Norma Linda Mattingly, Mount Mercy University, email@example.com
Justin Brown, Taylor Elementary School, firstname.lastname@example.org
Victoria Corkery, Mount Mercy University, email@example.com
Jacob Ehlen, Mount Mercy University, firstname.lastname@example.org
Crystal Krenz, Mount Mercy University, email@example.com
Kelsey Suther, Mount Mercy University, firstname.lastname@example.org
Jen Welsh, Mount Mercy University, email@example.com
Our elementary PDS partner school is nestled among homes, small businesses, churches, and a neighborhood park on the southwest side of the state’s second largest metropolitan city. Over 43% of the school’s student body identifies as minority. According to the state’s website, approximately 50% of the school’s students are proficient in both Math and Reading as indicated by state test scores. With this reality come unique opportunities.
The partnership between Mount Mercy University (MMU) and this local school is two years in the making, with the school having hosted interns for one full fall term for half days, three-times a week. Interns have also had immersion experiences where they spent three full days for two or more weeks. This spring interns focused on teaching small groups of students in 4th-5th grade combination classrooms in an immersion experience. Learning for both students and interns resulted in high student engagement in reading, math, and social studies. One classroom teacher, Mr. Brown, commented on benefits this partnership generated, “The content was fantastic in all subject areas for the students and myself. It’s always nice to see new ideas and reflect on my own practice. … [We’ve] appreciated the collaborative partnership.”
To motivate students, interns administered a survey to carefully select texts that piqued their students’ interests. The decision to use non-fiction texts helped further students’ comprehension and knowledge in science topics such as whales, bees, sharks, seahorses, and the human body as well as historical events such as the Depression, the life of President Hoover, and the Stock Market Crash of 1929. Questioning before, during, and after reading, main idea and supporting details, and inferring were core literacy standards interns targeted and reinforced (Hollenbeck & Saternus, 2013).
To deepen learning, interns led students in hands-on extension activities (Harvey & Goudvis, 2017). For instance, when studying whales, interns brought in measuring tools so students could determine the length of a whale’s flipper in order to get a sense of the animal’s expansive body length. They also used technology, incorporating video clips and other resources that highlighted the awesomeness and wonderment of the animal kingdom. Other interns assisted Mr. Brown and his students in building a Hooverville structure that could sustain rain, dust, and wind as a temporary shelter.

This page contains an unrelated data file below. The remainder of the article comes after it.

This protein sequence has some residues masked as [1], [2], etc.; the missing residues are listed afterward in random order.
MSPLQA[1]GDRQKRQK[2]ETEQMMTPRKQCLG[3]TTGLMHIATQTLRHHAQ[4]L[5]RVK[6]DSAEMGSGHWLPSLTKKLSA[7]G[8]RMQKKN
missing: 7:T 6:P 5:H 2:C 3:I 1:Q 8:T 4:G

As students gained confidence, they eagerly shared their knowledge and thinking processes. Crystal Krenz, intern, stated, “Students were taught to monitor their comprehension by keeping track of their thinking, wonderings, and any questions they had while reading using post-its. At the end of our lesson, students didn’t want to leave. They wanted to keep asking questions. This told me they understood the role of questioning and really liked the topic of seahorses.”
Anecdotal data suggests interns’ reflections about their teaching were equally as positive. Intern Kelsey Suther shared how her lesson was impacted, “During the lesson, I changed my plan and had students read their texts together. Then they wrote their own summaries using the main idea and supporting details structure I’d taught them.”
While our PDS partnership is in its nascent stages, it appears non-fiction texts may be a gateway to keeping students engaged and moving forward in their literacy development. Interns also found out how impactful their decision-making can truly be.
Harvey, S. & Goudvis, A. (2017). Strategies that work: Teaching comprehension for understanding, engagement, and building knowledge grades K-8. Portland ME: Stenhouse.
Hollenbeck, Amy. F. & Saternus, K. (2013). Mind the comprehension iceberg: Avoiding Titanic mistakes with the CCSS. The reading teacher, 66(7), 558-568.